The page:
I'm talking to myself in the title.
I had a dream last night, where a young girl (as I supposed by their voice) without a face or any discernible features aside from a single hole in the center of her face appeared to me. She called herself "Ulaen".
We sat in a cafeteria eating lunch as the janitorial staff cleaned the tables and prepared for the next rush, which would be at dinner time. Ulaen looked (I think) off into a lounge area and watched one of the women wipe a table clean. I looked too, but then she asked me something:
"Why is that woman talking to herself?"
I noticed that indeed, the woman was talking to herself. From her face, I could tell she most likely had Down's Syndrome.
"I think she's mentally impaired."
"What makes you say that?" she asked, seeming surprised at my assumption.
"Well, based on the fact that she's talking to herself, and the way her face is sort of shrunken in, which is typical of people who have Down's."
Ulaen tilted her head. I didn't know I was in for an interesting conversation.
"Don't you talk to yourself?"
"Well, yeah, I think all people do sometimes, but not extensively or in public."
"So, based on the fact that she looks different, and because she talks to herself with less restraint than you do, you think she's mentally deficient?"
"Well," I sighed, "I get what you're saying, but there are other characteristics that go with it. Sometimes they can only perform simple tasks, and sometimes they're only really capable of comprehending complex thoughts."
Ulaen made a noise that sounded like a smirk.
"So, because she looks different, talks to herself without restraint, and thinks in a different way, she's mentally impaired. That's what you're saying?"
I looked at her with regret. "Okay, fine, you've made your point."
But she didn't. I got up to throw my trash, waving for Ulaen to follow, but she didn't. She stayed at the table and didn't move. Soon, the woman we were having our discussion about was at our table, cleaning it.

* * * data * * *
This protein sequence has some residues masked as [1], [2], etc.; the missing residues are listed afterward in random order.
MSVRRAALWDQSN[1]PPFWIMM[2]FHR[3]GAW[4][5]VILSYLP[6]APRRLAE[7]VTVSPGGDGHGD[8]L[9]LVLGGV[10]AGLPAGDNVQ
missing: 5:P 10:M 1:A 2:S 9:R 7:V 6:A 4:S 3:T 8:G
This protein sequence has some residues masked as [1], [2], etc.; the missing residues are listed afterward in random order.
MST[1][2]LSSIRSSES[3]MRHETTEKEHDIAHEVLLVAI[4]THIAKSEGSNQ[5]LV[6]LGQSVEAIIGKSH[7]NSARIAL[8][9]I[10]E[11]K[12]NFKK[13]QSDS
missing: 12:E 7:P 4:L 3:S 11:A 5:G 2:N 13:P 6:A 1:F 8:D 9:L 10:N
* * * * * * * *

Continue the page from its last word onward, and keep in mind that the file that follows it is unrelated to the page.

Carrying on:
Ulaen turned to her, "Hello, how are you ma'am?"
"I'm doing very well, thank you. How are you?" the woman replied.
"Great, thank you." Ulaen replied with a smile.
She walked away and led me out of the food court. "She doesn't seem mentally deficient."
We continued outside into a plaza, but she still wasn't done. She began waving to random people, saying the same general thing each time: "Hello, how are you?" "Hi, how are you doing?"
Nobody gave her a response.
"Look, Ulaen," I said, feeling as though I hadn't explained properly, "there are things anatomically that would explain what I'm trying to tell you about that woman, but I just don't know enough about it to explain it in a way you would understand."
"So," Ulaen replied, "what you have just told me is that even though you don't know enough about her supposed ailment to make a proper, objective judgment, you have deemed her to be 'mentally impaired' because she looks different, thinks different, and talks to herself without restraint."
My eyes cast down.
"Do other people make the same prejudgments based on the same factors?"
They do Ulaen. They do.